Gelli Tunnel
The diminutive east portal, masonry built but now cloaked in vegetation. Through the first 40 yards, a two-brick thick secondary lining was inserted for strengthening purposes, presumably prompted by the emergence of defects driven by movement in the superficial deposits above. Although wet, the brickwork remains in generally good condition. Exposed rock is displaced at the back of the refuges. The rest of the tunnel is lined in stone. A partial collapse has occurred in the sidewall and low haunch on the north side. A curve to the west of approximately 26 chains in radius is encountered throughout. Larger masonry blocks are used at the west end, with dressed stone in the arch. A silver birch stands guard at the western end where the larger portal is in fair condition. An archive shot of the east portal - free from vegetation - reveals the minimal amount of cover above the tunnel. The west portal pictured in 1980. Note the crumbling retaining wall fighting valiantly to hold back the cutting slope. A wider view from 1978 showing the steep spur of land the tunnel was driven through.

(Photos 1-8 © Lee McGrath, photo 9 © Ben Salter/David Vousden,
photo 10 © Bill Blair, photo 11 © David Jones)

Through the 1870s, increasing coal production in the Rhondda severely tested the handling capabilities of its monopoly carriers, the Taff Vale Railway and Cardiff Docks. Return journeys were typically taking two days. This background of crippling congestion spurred the merchant folk of Swansea - where new coal shipping facilities had opened - to develop proposals for the Rhondda & Swansea Bay Railway (R&SBR).

Incorporated on 10th August 1882, it established a shorter export route via the Afan valley but, to reach it, the line would have to overcome the River Neath and a 1,700 feet high natural barrier, Mynydd Blaengwyfni. Set that task was engineer Sydney William Yockney; his father, Samuel Hansard Yockney, had acted as engineer and manager for the contractor at Box Tunnel, bringing him to the attention of Isambard Kingdom Brunel for whom he went on to fulfil a number of other tunnel projects.

The construction contract for the R&SBR was awarded to William Jones of Neath in October 1882. Included within it was the construction of the longest railway tunnel wholly in Wales, measuring 3,443 yards. Another tunnel was started to conduct the line for about a mile beneath the River Neath, although this was soon abandoned in favour of a bridge. It’s not surprising then that largely eclipsed by these grander structures was another tunnel of just 164 yards at Gelli, between Cymmer and Blaengwynfi.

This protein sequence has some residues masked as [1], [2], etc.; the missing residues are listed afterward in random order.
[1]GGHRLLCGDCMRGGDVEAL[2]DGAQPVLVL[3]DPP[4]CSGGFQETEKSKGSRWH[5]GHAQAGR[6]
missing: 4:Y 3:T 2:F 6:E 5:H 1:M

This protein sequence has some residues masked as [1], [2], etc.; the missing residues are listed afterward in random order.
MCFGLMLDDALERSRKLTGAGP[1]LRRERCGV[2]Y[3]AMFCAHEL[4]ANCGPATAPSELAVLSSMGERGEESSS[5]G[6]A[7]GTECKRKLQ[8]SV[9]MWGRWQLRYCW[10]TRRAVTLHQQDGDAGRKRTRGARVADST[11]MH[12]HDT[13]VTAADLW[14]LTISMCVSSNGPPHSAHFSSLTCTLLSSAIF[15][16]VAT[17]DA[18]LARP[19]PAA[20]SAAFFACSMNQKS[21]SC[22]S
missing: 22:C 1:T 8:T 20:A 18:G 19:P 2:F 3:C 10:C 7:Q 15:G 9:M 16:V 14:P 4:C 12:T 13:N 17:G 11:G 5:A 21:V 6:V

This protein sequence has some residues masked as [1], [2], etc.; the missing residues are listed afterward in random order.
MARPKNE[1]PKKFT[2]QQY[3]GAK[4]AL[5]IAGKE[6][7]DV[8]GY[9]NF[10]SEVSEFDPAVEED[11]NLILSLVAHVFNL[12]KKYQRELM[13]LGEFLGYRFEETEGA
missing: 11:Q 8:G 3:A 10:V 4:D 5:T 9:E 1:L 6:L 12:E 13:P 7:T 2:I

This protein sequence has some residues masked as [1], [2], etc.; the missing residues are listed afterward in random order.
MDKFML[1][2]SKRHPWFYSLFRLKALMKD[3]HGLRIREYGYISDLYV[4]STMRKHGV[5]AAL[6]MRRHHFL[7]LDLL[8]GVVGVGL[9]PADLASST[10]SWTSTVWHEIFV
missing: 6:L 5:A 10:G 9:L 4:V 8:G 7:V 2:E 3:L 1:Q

Enjoying a falling gradient from the Rhondda, loaded trains clung to the northern side of the Afan valley before disappearing into the tunnel. The first one did so on 2nd July 1890. Horseshoe-shaped in profile, it cuts through a steep spur of land with only around 10 feet of cover at the entrances. A curve to the west of approximately 26 chains in radius is encountered throughout.

Both the portals and lining were originally built in masonry. However two additional brick rings were inserted at the eastern end as part of a subsequent strengthening scheme, presumably prompted by the emergence of defects driven by movement in the superficial deposits above. Refuges were provided throughout, alternating between sidewalls at intervals of 11 yards and exhibiting rock to their rears.

Closure came on 13th June 1960 when British Rail opened short connections to and from the parallel Llynvi & Ogmore line, thus creating a 1.25-mile long bypass around the tunnel and a viaduct which were both affected by mining subsidence.

As would be expected, the approach cuttings are now overgrown, with trees and vegetation growth alongside a well-worn path. The minimalist east portal has lost its copings and part of the wing wall on the south side.

Although wet, the section in engineering brick - which extends inwards by about 40 yards - remains in good condition. The larger stone-lined portion, whilst generally fair, has suffered a partial collapse in the sidewall/low haunch of about 6m2, just beyond the end of the brickwork. Revealed by this failure is the rubble backing work and bored face.

The west portal is intact, with a string course and parapet above the headwall. Some vegetation has established itself, but there are very few cracks or open joints.

(Bill Blair's photo is used under this Creative Commons licence.)

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